Cat allergies may be tamed by adding an asthma therapy to allergy shots

The effects lasted at least a year after treatment stopped, a small study finds

A man lays on a bed looking at a gray cat next to him on the bed.

Cat dander makes some people sneeze, itch and become generally miserable with allergic symptoms. A new study suggests adding an antibody to traditional cat allergy shots may help calm those beastly reactions better than shots alone.

Kalito Chan/Getty

Adding lab-made antibodies to allergy shots may better groom the immune system against cat allergies than standard shots alone. The combination therapy also reduced allergy symptoms for a year after stopping treatment, a new study finds

Allergy shots, also called immunotherapy, have been used for more than a century to reduce the itchy, watery eyes, sneezing, runny nose, congestion and other symptoms of allergies. The shots contain tiny amounts of the things people are allergic to, called allergens. People get shots weekly to monthly for three to five years and gradually build up tolerance to the allergen.

Despite their long use, scientists don’t know exactly how allergy shots work, says Lisa Wheatley, an allergist at the National Institute of Allergy and Infectious Diseases. Some people are essentially cured of their allergies, while others may need shots indefinitely. “We knew that if you were on immunotherapy for cat [allergies] … you will be better after that year, but you will not retain that benefit.”

The study was done to see if researchers could improve allergy therapy by reducing the amount of time shots were needed while still giving patients long-lasting relief.  The team also hoped to better understand how immunotherapy works, she says.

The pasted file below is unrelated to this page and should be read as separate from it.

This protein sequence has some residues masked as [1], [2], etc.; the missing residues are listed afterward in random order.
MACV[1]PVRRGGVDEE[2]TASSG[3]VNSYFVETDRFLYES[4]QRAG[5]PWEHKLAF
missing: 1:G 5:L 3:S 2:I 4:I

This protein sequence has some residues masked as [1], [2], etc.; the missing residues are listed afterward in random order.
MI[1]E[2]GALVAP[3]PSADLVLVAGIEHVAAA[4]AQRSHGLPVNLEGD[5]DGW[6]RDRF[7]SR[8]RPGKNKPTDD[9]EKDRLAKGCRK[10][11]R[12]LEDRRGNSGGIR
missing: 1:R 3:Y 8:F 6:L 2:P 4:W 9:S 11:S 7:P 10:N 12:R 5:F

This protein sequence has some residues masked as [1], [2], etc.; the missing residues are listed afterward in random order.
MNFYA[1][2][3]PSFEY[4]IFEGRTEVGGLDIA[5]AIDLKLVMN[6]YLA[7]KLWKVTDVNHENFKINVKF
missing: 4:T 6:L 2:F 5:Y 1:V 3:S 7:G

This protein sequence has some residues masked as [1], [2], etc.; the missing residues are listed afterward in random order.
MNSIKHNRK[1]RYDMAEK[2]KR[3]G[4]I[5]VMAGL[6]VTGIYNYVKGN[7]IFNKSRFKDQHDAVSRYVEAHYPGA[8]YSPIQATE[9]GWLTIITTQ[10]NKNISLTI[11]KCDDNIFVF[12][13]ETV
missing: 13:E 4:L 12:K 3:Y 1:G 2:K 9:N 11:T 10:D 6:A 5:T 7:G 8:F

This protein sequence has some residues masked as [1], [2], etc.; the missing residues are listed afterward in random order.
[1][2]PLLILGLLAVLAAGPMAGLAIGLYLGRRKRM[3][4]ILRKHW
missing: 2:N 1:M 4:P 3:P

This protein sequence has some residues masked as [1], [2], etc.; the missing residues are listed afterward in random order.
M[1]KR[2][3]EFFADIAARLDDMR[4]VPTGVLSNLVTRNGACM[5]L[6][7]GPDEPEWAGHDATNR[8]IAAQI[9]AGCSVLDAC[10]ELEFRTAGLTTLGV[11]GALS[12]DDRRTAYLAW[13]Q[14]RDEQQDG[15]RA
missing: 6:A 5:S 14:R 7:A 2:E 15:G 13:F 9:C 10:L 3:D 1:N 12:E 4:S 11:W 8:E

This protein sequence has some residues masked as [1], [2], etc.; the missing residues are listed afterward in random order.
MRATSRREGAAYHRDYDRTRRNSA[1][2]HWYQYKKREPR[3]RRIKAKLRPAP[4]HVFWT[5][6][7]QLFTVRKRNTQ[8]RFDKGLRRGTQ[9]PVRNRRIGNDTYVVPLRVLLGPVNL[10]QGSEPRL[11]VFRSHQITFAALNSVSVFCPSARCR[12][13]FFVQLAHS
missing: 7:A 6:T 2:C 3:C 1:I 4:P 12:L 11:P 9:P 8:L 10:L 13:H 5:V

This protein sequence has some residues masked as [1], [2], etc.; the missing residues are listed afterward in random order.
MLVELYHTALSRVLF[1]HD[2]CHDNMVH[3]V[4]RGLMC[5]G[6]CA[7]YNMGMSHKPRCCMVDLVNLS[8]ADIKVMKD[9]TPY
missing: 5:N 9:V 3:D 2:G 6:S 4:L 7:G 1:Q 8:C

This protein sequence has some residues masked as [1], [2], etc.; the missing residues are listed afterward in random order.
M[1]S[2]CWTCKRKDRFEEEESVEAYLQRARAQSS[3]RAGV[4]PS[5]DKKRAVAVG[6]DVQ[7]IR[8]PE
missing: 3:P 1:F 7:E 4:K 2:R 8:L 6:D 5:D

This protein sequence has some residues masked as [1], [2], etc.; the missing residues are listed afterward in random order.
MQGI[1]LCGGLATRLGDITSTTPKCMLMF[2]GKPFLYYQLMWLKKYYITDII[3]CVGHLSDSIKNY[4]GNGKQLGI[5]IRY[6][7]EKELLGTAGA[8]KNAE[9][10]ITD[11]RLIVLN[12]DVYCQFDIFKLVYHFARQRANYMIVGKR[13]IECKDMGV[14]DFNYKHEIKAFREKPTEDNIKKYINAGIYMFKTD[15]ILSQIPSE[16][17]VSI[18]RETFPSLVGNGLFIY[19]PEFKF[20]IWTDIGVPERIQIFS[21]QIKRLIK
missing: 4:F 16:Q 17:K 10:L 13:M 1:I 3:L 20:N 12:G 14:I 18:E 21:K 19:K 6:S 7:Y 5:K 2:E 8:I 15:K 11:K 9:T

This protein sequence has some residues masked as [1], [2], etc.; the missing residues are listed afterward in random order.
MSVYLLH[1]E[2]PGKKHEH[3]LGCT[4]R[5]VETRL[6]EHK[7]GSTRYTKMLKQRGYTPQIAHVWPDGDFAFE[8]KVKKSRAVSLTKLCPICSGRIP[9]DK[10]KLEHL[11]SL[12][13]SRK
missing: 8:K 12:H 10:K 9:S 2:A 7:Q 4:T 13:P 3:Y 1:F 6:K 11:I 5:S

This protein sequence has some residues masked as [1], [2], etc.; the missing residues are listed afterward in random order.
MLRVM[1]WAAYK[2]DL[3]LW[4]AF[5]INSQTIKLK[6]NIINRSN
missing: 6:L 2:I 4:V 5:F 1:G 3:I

When allergies strike, some immune cells produce alarm chemicals that trigger inflammation and other symptoms. “If we could dampen the signaling that says ‘danger,’ we could maybe improve immunotherapy,” Wheatley says.

She and colleagues used a monoclonal antibody called tezepelumab to block one of those alarm chemicals, known as thymic stromal lymphopoietin, or TSLP. The antibody has been used as an asthma treatment, so researchers already knew it is generally safe.

Researchers gave 121 cat allergy sufferers either standard allergy shots alone, tezepelumab alone, a combination of the two or a placebo. On its own, tezepelumab was no better than just a placebo, the researchers found.

After a year of treatment, people who got the combo had reduced allergy symptoms to cat dander squirted up their noses compared with people who got standard shots, researchers report October 9 in the Journal of Allergy and Clinical Immunology.

And levels of allergy-triggering antibodies called IgE fell and kept falling even a year after treatment stopped in people who got the combination. In people on standard shots, IgE levels started to claw their way back to baseline once treatment stopped, Wheatley says.

One reason the therapy may work is that it alters inflammation-triggering gene activity in some immune cells, the team found. Immune cells called mast cells made less tryptase — one of the major chemicals released in an allergic reaction — in people who got the combination therapy, an analysis of nasal swabs showed.

While the results are encouraging, it’s not clear that tezepelumab would work as well for other allergies, says Edward Zoratti, an allergist and immunologist at Henry Ford Hospital in Detroit who was not involved in the study. “Did they just get lucky and choose the right allergen?”

Cat allergies develop against a single sticky protein called Fel d1 that is in cats’ saliva and in flakes of dead skin cells, or dander (SN: 2/13/20). Cockroach allergies, in contrast, can be produced by a variety of proteins.

Another possible drawback is that monoclonal antibodies are expensive, Zoratti says.

Much more research is needed before this or any other therapy is added to allergy shots in a doctor’s office, he says, but the study is important for understanding how allergy therapies work. “It’s one step in a long chain that will probably lead us to a really useful therapy in the future.”

Tina Hesman Saey is the senior staff writer and reports on molecular biology. She has a Ph.D. in molecular genetics from Washington University in St. Louis and a master’s degree in science journalism from Boston University.

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